Niacin is a B vitamin that may help to effectively lower cholesterol, but the time it takes to do so may vary. Typically, it may take a few weeks for niacin to alter cholesterol levels.

Niacin, also known as vitamin B3, plays a role in converting the food a person eats into energy, through using fats and proteins.

It may help to increase high-density lipoprotein (HDL), or good cholesterol levels, while lowering low-density lipoprotein (LDL), or bad cholesterol, and triglyceride levels. As such, it may be useful for managing cholesterol levels.

Some forms of niacin may cause side effects such as flushing. Therefore, it is advisable to consult a physician before taking any niacin supplements.

In this article, we will discuss niacin and how quickly it may help to lower cholesterol levels. Additionally, we will explore how niacin works and other ways to manage cholesterol.

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How quickly niacin may lower cholesterol may depend on several factors. These include the current health of the person taking it, whether they are taking any prescribed medication such as statins, and the dosage of niacin.

Researchers have studied niacin either alone or in combination with statin therapy. One small 2020 study found that extended-release niacin therapy without any other cholesterol medication lowered total and LDL cholesterol and increased HDL over 16 weeks.

More extensive research into the cholesterol-reducing abilities of niacin has found efficacy over a number of years. However, results have varied, and some individuals had adverse effects.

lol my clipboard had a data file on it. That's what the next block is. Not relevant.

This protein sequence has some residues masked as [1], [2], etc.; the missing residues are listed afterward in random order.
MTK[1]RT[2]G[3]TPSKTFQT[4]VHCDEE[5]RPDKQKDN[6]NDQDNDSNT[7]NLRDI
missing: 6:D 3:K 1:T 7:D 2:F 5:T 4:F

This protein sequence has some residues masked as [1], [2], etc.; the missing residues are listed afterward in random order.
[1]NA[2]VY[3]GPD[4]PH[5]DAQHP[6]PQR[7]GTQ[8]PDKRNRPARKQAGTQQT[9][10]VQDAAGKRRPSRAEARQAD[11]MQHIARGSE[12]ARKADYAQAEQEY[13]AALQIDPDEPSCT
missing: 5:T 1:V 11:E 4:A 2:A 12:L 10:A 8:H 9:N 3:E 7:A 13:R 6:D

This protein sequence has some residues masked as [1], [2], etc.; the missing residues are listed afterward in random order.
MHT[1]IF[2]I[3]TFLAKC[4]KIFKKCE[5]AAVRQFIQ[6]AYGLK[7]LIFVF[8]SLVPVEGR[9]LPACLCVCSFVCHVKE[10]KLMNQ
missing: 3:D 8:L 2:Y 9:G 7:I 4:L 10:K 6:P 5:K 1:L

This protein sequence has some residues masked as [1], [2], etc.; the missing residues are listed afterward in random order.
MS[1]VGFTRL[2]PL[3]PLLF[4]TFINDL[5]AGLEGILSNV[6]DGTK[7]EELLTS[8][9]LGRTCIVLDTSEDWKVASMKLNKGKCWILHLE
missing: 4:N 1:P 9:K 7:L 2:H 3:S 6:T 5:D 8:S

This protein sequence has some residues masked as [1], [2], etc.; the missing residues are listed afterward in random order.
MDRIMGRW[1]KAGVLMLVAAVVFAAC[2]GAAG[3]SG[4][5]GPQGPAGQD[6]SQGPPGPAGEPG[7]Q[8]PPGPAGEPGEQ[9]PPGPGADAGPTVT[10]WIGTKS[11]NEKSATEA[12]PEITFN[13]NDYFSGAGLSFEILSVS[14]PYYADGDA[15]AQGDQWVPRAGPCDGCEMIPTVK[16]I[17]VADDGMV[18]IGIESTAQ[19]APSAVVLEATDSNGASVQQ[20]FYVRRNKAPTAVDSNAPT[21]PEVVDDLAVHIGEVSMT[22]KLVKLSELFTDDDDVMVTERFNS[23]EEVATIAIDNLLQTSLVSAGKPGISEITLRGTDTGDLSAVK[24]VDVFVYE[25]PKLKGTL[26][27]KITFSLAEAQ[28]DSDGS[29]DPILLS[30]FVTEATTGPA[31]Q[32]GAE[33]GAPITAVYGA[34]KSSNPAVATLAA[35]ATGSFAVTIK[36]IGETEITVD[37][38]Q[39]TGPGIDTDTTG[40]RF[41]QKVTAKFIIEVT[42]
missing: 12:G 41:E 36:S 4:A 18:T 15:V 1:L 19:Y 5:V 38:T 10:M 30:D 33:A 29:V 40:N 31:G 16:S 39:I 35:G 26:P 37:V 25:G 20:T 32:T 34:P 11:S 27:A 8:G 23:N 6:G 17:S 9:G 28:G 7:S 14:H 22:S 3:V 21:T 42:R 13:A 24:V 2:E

Therefore, the American College of Cardiology and the American Heart Association advises that non-statin therapies such as niacin are not preferable to statins for reducing cardiovascular risk.

Click here to learn more about lowering cholesterol levels.

Niacin, or vitamin B3, is the generic name for nicotinic acid, nicotinamide, and niacinamide. Niacin is naturally present in many foods, and the body converts it to nicotinamide adenine dinucleotide (NAD), which it uses for energy and many other functions.

Evidence indicates that niacin lowers lipids (fats) in the blood and improves the cholesterol profile. Research indicates that niacin may stop the body from breaking down fats and help degrade harmful lipids such as very low-density lipoprotein (VLDL) and LDL.

While evidence notes that niacin can help to improve all lipoprotein levels, it can also cause side effects and may not reduce the risk of heart attack or stroke. As such, some doctors may not recommend niacin as an alternative to other cholesterol-lowering drugs.

Niacin is available as a supplement that people can buy in various formulations. Manufacturers may include niacin in supplements to lower cholesterol or as part of a multivitamin or B-complex. Doctors can also prescribe niacin as medication, for example, Niaspan.

Niacin comes in extended-release and immediate-release forms ranging in strength from 50–3000 milligrams (mg). Niacin is also available in a “flush-free” form as inositol hexanicotinate, which the body absorbs around 30% lower than nicotinic acid or nicotinamide

The niacin dosage that a doctor may recommend for high cholesterol is as follows:

  • 1500–3000 mg a day orally, divided into two or three dosages
  • a starting dose of 250 mg at bedtime, gradually increasing by 250 mg a day every 4–7 days up to 2000 mg a day
  • after 2 months, someone may increase the dose to 250–500 mg a day every 2–4 weeks up to a maximum of 6000 mg a day

People should take niacin without food. Additionally, some health experts may advise that 325 mg of aspirin 30 minutes before a dose can help reduce flushing.